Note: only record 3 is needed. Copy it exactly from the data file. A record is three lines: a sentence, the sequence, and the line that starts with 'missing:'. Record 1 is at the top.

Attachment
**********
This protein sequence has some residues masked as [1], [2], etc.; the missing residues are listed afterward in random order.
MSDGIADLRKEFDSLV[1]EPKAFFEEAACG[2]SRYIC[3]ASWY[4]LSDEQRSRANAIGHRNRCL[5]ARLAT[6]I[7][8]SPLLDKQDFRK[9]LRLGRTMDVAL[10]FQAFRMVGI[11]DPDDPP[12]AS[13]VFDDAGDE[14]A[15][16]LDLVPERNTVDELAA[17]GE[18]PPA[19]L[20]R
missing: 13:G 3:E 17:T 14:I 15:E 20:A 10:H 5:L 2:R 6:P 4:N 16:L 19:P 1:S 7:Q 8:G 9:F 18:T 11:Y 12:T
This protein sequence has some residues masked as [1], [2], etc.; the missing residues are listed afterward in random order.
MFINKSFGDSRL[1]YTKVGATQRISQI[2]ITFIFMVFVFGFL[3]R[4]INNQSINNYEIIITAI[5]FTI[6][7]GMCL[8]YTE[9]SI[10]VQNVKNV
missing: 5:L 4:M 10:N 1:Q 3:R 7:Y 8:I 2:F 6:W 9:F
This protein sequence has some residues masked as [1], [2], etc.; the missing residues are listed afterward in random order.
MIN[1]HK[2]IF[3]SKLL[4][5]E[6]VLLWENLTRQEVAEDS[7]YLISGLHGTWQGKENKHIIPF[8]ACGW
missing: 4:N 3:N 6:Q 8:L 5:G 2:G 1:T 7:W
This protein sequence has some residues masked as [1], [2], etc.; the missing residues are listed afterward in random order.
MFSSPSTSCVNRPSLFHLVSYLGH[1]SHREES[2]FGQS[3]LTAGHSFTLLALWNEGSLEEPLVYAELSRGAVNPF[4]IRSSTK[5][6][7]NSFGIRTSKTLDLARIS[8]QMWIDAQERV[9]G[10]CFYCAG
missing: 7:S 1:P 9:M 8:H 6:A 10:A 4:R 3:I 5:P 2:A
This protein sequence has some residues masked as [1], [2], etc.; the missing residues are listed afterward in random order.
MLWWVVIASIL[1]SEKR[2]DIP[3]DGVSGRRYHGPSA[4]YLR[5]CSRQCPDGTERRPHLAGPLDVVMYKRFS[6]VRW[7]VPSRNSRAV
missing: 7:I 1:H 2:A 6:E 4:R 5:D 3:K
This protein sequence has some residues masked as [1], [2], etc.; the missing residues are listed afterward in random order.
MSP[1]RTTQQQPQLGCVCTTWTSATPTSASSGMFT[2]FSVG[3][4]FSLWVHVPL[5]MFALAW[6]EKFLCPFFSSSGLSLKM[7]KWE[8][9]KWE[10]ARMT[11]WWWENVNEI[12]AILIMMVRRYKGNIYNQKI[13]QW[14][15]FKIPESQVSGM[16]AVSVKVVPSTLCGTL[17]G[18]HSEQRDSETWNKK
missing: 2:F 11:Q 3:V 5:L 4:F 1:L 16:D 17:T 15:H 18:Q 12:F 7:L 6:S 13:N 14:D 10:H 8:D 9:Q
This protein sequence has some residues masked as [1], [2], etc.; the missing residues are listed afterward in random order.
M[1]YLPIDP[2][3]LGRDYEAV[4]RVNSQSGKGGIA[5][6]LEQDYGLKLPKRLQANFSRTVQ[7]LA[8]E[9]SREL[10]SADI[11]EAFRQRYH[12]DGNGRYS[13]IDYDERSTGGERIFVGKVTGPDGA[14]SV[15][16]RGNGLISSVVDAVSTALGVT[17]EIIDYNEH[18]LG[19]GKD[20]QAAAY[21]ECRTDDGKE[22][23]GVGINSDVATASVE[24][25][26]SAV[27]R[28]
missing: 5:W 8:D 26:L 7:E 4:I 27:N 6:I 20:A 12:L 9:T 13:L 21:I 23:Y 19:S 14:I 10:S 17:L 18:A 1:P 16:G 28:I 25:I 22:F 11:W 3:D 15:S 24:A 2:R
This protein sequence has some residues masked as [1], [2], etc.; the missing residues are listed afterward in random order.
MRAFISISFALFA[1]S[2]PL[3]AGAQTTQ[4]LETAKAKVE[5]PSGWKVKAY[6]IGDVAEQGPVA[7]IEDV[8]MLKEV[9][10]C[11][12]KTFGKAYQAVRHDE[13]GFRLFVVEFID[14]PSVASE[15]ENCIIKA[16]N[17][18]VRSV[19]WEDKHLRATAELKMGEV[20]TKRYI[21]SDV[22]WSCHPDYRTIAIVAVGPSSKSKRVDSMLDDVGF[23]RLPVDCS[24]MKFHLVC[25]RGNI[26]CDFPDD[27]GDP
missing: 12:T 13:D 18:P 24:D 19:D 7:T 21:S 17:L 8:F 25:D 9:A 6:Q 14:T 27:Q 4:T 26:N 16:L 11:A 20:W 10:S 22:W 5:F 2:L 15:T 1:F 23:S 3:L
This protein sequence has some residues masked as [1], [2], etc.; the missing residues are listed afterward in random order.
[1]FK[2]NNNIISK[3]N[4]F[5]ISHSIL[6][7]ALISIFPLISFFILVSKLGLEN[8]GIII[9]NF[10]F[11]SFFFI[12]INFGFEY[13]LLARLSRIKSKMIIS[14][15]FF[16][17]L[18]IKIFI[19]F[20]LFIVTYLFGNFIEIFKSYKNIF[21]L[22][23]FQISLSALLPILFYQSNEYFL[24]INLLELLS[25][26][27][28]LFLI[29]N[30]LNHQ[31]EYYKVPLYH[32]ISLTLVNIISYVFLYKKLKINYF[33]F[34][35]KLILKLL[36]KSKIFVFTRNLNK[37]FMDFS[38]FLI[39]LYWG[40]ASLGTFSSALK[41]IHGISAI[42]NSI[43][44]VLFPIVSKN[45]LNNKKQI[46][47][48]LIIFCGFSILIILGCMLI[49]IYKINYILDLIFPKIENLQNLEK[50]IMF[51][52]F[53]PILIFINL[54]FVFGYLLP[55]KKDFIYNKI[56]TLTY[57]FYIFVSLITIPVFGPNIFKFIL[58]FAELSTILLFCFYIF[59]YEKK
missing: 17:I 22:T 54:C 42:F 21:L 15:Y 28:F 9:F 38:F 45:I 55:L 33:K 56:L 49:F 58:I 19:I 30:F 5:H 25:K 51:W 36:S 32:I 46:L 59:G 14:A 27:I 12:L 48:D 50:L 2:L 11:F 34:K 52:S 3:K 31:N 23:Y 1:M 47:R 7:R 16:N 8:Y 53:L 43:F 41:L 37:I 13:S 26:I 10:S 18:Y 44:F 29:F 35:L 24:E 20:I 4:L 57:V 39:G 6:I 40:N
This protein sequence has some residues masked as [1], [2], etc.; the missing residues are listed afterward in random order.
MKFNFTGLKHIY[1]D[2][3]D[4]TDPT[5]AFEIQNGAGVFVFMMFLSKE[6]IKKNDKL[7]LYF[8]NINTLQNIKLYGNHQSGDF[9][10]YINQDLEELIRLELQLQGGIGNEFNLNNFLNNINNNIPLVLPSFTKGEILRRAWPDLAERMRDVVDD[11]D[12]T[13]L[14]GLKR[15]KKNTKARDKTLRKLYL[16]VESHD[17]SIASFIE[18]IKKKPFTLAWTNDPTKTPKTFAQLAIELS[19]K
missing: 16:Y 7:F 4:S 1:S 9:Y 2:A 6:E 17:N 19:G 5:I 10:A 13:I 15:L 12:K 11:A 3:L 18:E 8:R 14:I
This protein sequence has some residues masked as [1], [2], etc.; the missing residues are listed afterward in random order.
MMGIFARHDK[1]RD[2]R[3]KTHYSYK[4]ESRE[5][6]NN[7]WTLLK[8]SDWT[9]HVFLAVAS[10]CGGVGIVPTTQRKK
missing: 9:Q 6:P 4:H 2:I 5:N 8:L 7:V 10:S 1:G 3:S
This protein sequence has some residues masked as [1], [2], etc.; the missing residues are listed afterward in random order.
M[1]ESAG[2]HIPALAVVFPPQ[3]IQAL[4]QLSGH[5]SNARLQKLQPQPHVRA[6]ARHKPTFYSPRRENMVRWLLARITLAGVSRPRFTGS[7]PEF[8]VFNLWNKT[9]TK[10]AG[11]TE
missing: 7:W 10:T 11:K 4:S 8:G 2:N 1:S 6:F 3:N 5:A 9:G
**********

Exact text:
This protein sequence has some residues masked as [1], [2], etc.; the missing residues are listed afterward in random order.
MIN[1]HK[2]IF[3]SKLL[4][5]E[6]VLLWENLTRQEVAEDS[7]YLISGLHGTWQGKENKHIIPF[8]ACGW
missing: 4:N 3:N 6:Q 8:L 5:G 2:G 1:T 7:W